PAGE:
(Beirut) Lebanon was pushed into a normal blackout on Saturday after two major power plants were shut down due to fuel shortages, the national company Electricity du Libబాn (EDL) announced.
Trapped in an unprecedented crisis, described by the World Bank as the worst in world history since 1850, the country has been experiencing tough electricity rations for months, reaching more than 22 hours a day and struggling to import fuel, amid a historic jerk in the national currency and the drying up of foreign currencies.
These cuts will freeze the lives of the population and many key sectors, but also the operators of private generators who usually take over ration shops, hospitals and even homes due to fuel shortages.
“After the Deer Ammer plant had to stop generating electricity yesterday morning due to depletion of diesel reserves, the Zahrani plant also closed this afternoon for the same reason,” EDL said in a statement.
This led to the “total collapse of the network without the possibility of restoration at present”, adds a press release, while other power stations in the country are operating at a minimum.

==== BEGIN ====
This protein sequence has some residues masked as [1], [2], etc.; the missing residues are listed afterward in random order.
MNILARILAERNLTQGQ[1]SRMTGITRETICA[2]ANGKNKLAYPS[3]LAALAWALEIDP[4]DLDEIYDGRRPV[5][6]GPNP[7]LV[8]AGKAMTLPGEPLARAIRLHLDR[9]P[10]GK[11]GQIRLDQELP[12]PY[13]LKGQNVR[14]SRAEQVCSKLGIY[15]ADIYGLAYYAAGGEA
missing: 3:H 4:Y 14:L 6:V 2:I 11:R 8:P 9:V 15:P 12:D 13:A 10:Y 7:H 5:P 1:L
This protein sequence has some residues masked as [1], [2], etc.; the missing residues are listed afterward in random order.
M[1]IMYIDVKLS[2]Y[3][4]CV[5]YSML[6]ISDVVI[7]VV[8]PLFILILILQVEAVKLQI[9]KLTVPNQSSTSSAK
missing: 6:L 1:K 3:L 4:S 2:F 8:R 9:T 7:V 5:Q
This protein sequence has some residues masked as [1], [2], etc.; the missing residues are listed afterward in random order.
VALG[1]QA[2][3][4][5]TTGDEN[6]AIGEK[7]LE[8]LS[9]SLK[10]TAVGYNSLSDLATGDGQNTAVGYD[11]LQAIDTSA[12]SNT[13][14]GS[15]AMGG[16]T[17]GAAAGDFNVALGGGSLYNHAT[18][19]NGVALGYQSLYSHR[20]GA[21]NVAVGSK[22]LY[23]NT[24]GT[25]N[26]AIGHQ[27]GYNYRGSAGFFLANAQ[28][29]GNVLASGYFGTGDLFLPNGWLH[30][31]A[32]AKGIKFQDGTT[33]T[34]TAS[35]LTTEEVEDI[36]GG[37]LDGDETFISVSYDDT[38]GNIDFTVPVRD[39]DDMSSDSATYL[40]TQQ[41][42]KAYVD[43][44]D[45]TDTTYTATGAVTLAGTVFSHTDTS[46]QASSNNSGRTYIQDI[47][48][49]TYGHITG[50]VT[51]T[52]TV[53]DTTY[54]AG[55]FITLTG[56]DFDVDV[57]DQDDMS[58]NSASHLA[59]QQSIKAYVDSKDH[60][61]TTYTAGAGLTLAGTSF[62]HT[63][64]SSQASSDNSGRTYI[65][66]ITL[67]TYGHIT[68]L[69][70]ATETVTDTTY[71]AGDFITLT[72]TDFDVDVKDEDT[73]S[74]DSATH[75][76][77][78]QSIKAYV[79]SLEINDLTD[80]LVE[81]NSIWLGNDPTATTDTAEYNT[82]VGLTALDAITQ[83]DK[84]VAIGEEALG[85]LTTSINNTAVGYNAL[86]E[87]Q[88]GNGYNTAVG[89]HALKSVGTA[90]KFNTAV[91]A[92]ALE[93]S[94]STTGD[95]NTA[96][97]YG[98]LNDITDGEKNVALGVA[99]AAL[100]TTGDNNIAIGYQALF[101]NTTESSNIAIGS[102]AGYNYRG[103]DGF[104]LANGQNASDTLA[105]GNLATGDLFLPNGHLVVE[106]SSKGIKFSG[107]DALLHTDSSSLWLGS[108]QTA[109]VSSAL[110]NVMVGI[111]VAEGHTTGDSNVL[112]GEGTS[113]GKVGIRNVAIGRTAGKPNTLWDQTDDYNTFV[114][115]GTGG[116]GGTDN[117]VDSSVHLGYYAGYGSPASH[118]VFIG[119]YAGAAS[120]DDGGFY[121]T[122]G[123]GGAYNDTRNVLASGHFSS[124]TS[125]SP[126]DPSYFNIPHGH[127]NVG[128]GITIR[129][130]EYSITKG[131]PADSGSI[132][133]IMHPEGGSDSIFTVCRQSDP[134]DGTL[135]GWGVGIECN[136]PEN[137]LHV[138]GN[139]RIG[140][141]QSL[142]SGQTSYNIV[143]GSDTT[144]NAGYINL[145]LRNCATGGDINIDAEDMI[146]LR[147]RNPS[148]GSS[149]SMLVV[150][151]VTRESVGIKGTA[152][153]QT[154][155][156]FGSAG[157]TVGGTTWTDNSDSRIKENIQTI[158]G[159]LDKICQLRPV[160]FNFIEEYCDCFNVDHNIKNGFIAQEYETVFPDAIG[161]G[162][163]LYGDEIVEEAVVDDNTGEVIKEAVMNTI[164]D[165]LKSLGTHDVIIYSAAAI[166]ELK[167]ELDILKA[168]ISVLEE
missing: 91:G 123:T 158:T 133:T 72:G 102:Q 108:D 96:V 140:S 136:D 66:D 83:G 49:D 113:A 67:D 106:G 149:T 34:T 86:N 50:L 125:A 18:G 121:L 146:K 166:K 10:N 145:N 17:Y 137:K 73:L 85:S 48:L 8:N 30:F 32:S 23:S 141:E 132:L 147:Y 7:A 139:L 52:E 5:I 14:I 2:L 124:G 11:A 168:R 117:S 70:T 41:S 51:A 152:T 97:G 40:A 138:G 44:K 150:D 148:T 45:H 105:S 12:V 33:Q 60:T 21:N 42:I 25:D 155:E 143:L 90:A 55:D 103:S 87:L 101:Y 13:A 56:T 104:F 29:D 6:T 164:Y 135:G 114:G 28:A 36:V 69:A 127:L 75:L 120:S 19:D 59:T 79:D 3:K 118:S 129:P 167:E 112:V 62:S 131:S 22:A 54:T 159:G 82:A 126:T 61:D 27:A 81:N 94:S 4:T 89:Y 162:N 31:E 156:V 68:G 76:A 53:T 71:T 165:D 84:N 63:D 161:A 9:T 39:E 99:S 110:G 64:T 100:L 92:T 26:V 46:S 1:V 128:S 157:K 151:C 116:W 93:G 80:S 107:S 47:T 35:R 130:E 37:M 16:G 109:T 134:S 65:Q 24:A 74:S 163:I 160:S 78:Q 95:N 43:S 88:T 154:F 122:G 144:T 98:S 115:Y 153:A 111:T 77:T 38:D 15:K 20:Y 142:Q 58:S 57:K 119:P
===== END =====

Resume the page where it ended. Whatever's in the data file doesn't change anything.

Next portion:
This is the total blackout reported by EDL since the beginning of the month. First, the network was re-established a few days later.
A source in the Ministry of Energy told AFP that efforts were being made to “find a solution to the problem.”
In its announcement, EDL said an oil tanker would arrive on Saturday evening and be unloaded early next week.
The international community is calling for urgent reforms from Lebanese authorities, especially for the EDL, as a symbol of bad governance and the deterioration of public services in Lebanon.
Formed in September after 13 months of political strife, the new government is committed to initiating reforms in the power sector and gradually restoring public power.
Lebanon is in talks with Egypt and Jordan for gas and electricity supplies through Syria, while the Shiite movement Hezbollah has announced several deliveries of Iranian fuel in recent weeks to alleviate severe power and energy shortages.
An agreement was also reached between the authorities and Iraq to supply Iraqi oil to Lebanon in lieu of medical services.